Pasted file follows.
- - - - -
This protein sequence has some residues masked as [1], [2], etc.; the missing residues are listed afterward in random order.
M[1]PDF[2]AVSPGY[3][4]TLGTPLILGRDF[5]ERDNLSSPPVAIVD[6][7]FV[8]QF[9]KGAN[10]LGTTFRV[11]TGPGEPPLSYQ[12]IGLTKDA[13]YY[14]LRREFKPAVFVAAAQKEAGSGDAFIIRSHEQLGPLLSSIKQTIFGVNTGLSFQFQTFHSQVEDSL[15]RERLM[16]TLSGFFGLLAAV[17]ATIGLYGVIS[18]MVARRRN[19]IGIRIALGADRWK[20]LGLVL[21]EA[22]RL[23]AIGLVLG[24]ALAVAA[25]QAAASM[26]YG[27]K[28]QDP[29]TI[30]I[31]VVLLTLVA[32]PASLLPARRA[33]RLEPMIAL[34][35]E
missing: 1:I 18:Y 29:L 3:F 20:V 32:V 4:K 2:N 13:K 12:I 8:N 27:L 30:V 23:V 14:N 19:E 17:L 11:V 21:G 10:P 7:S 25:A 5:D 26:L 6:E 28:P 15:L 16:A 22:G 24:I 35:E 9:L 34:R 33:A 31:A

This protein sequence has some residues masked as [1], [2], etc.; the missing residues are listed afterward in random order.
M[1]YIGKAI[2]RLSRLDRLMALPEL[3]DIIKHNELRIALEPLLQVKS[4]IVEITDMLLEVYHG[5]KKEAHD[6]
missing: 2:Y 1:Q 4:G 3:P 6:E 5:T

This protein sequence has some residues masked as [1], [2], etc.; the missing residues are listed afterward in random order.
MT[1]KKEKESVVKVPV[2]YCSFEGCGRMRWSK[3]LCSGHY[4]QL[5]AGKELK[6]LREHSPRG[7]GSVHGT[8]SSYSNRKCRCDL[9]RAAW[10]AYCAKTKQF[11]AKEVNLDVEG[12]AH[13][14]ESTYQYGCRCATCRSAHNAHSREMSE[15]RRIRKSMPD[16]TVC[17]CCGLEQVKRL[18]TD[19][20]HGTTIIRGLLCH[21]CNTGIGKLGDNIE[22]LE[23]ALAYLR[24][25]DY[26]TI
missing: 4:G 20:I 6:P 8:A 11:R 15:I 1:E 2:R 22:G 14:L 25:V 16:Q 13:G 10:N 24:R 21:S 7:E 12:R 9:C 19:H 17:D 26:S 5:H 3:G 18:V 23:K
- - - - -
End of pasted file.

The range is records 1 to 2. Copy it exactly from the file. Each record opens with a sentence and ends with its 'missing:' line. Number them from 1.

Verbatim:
This protein sequence has some residues masked as [1], [2], etc.; the missing residues are listed afterward in random order.
M[1]PDF[2]AVSPGY[3][4]TLGTPLILGRDF[5]ERDNLSSPPVAIVD[6][7]FV[8]QF[9]KGAN[10]LGTTFRV[11]TGPGEPPLSYQ[12]IGLTKDA[13]YY[14]LRREFKPAVFVAAAQKEAGSGDAFIIRSHEQLGPLLSSIKQTIFGVNTGLSFQFQTFHSQVEDSL[15]RERLM[16]TLSGFFGLLAAV[17]ATIGLYGVIS[18]MVARRRN[19]IGIRIALGADRWK[20]LGLVL[21]EA[22]RL[23]AIGLVLG[24]ALAVAA[25]QAAASM[26]YG[27]K[28]QDP[29]TI[30]I[31]VVLLTLVA[32]PASLLPARRA[33]RLEPMIAL[34][35]E
missing: 1:I 18:Y 29:L 3:F 20:V 32:V 4:K 2:N 13:K 12:I 8:N 27:L 30:V 23:V 14:N 19:E 17:L 11:V 21:G 10:P 7:S 25:A 5:D 26:L 6:E 28:P 15:L 16:A 22:G 24:I 35:E 9:L 34:R 33:A 31:A

This protein sequence has some residues masked as [1], [2], etc.; the missing residues are listed afterward in random order.
M[1]YIGKAI[2]RLSRLDRLMALPEL[3]DIIKHNELRIALEPLLQVKS[4]IVEITDMLLEVYHG[5]KKEAHD[6]
missing: 2:Y 1:Q 4:G 3:P 6:E 5:T